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  Thursday December 18th, 2014    

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Snowbird University (01/27/2010)
By Paul Barnes
I’m writing from Boca Raton, Florida, where I’ve spent the last two days (with one more to go), meeting faculty and talking to students in the theatre department at Florida Atlantic University, watching auditions and rehearsals, and enjoying the delicious January weather in south Florida before heading your way: Milwaukee, Wisconsin, to be precise, where I begin rehearsals for “Duet for One” at Milwaukee Chamber Theatre on January 25. I can’t help but anticipate the winter weather I know all too well from time in the Upper Midwest (and with which I’ll soon collide), but am trying hard not to let those apprehensions diminish the enjoyment of my time here.

It’s been an adventure getting here: hit a deer at 10:30 on a Sunday night in the Middle-of-Nowhere, Nevada (actually, the wilderness, 45 miles west of Elko – my destination on the first leg of my journey east- and Midwest-ward from Oregon for an upcoming series of directing assignments). I’m fine, the car is perfectly driveable, but will be getting considerable nip-and-tuck work as soon as we get to Milwaukee.

I didn’t drive to Florida – only as far as Knoxville, Tennessee, where I spent three days auditioning and casting a production of “Man of La Mancha” I’ll direct at the Clarence Brown Theatre (home of GRSF text coach Terry Weber, former home of GRSF acting company member (’07 and ’08), Zack Fine, and home of GRSF Front Porch Speaker (’06), Carol Mayo Jenkins). Flew to Florida from Tennessee, and will retrieve my somewhat worse-for-wear vehicle in Knoxville on my way to Milwaukee. (The deer, by the way, managed to dart -- or limp – off into the darkness of the Nevada wilderness. I wish it well.)

But being here for a few days in southern Florida makes me feel like a snowbird understudy. . . certainly wouldn’t mind a little more time to relish this sense of sort of being on vacation; love getting to see the ocean and getting to dine al fresco – in January, no less – while girding my loins for colder times ahead. In between “Duet for One” at MCT and “Man of La Mancha” at CBT, I’ll direct a production of “Noises Off” at the beautifully restored Fulton Opera House – home of the Fulton Theatre in Lancaster, PA – with GRSFer’s Christopher Gerson, Tarah Flanagan, David Graham Jones, the aforementioned Zack Fine, and 2008 season Acting Apprentice, Nick Abeel, playing key roles. It’s a short rehearsal schedule, so having people who know me and with whom I’ve got a lot of trust and shorthand will only help whip us into proper, farce-appropriate shape in time for our early March opening.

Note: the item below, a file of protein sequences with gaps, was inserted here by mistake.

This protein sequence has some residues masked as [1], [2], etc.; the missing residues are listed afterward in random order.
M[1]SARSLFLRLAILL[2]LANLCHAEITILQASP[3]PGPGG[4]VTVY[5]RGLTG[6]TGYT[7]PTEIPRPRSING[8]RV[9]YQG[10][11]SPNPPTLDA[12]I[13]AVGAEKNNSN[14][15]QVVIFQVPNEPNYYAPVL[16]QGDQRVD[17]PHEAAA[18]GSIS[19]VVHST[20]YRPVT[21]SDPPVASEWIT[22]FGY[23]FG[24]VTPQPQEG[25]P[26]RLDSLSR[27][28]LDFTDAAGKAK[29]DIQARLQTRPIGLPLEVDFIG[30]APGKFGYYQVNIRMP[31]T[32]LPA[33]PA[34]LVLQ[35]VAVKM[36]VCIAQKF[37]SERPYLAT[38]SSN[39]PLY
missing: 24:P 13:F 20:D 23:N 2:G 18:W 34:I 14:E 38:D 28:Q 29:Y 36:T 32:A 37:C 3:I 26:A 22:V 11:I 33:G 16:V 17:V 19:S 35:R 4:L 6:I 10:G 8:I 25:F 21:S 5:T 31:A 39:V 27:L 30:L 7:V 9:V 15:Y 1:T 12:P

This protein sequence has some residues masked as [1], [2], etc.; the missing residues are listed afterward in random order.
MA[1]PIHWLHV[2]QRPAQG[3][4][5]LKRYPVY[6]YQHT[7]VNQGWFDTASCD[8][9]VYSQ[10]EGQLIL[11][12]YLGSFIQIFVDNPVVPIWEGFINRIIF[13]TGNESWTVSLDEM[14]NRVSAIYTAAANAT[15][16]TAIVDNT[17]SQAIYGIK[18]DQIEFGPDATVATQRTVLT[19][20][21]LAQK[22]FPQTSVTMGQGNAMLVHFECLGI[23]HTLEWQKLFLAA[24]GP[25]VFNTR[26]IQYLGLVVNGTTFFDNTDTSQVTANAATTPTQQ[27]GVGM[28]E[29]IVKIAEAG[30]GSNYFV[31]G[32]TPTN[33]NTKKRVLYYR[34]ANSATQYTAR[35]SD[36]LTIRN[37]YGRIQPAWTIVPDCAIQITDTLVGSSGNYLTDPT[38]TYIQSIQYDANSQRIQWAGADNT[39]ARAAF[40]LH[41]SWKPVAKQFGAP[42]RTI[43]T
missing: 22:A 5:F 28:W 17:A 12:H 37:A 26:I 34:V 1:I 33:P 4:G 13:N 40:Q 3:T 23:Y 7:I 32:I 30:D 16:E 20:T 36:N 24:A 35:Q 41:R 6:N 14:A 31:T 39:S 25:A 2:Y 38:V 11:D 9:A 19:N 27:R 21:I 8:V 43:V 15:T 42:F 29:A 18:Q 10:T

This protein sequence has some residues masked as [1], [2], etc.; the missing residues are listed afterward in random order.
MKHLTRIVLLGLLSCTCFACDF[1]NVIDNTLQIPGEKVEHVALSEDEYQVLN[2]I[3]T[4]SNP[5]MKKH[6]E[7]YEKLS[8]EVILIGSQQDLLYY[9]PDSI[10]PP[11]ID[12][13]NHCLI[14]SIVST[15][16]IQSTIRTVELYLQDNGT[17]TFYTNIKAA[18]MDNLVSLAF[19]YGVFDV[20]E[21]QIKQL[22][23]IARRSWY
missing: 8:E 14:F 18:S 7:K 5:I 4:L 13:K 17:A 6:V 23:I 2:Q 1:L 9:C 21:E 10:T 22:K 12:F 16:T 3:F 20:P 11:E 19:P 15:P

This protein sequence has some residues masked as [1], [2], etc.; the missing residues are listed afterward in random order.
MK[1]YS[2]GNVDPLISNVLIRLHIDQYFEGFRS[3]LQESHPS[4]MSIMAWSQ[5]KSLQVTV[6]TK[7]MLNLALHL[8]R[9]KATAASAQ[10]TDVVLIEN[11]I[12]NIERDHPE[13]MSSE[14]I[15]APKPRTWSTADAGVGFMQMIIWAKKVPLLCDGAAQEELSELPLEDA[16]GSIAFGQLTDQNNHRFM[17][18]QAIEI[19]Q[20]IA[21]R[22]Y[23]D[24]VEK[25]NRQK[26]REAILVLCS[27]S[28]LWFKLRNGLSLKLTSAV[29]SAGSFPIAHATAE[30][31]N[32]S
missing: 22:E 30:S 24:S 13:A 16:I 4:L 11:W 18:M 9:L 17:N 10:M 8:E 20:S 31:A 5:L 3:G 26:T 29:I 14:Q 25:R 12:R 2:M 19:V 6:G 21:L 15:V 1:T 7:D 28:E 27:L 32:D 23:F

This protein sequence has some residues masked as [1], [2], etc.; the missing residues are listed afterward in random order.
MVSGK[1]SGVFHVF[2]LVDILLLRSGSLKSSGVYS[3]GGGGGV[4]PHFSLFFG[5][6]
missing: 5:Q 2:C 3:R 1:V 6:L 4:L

As usual, I’ve touched base with many GRSFers on this most recent sojourn. . . Apprentice/Intern Project director Rick Barbour and former Apprentice/Intern Bryan Hunt (on a one-day stop-over in Denver, where I auditioned the MFA acting students at the Denver Center Theatre Company’s National Theatre Conservatory); GRSF Associate Director Alec Wild and GRSF actor Shanara Gabrielle (in St. Louis, where two days after my stop-over I learned that the production of Peter Shaffer’s “Amadeus” I directed last fall at Repertory Theatre of St. Louis had been nominated for seven Kevin Kline Awards – St. Louis’s equivalent of Chicago’s Joseph Jefferson Awards); Season Two and Three Lighting Designer Kenton Yeager, in Knoxville - freshly arrived home from an artist-in-residence program in Mexico City -- and now, here in lovely Boca Raton, Brad Sadler, former GRSF Acting Apprentice, also from Season Two.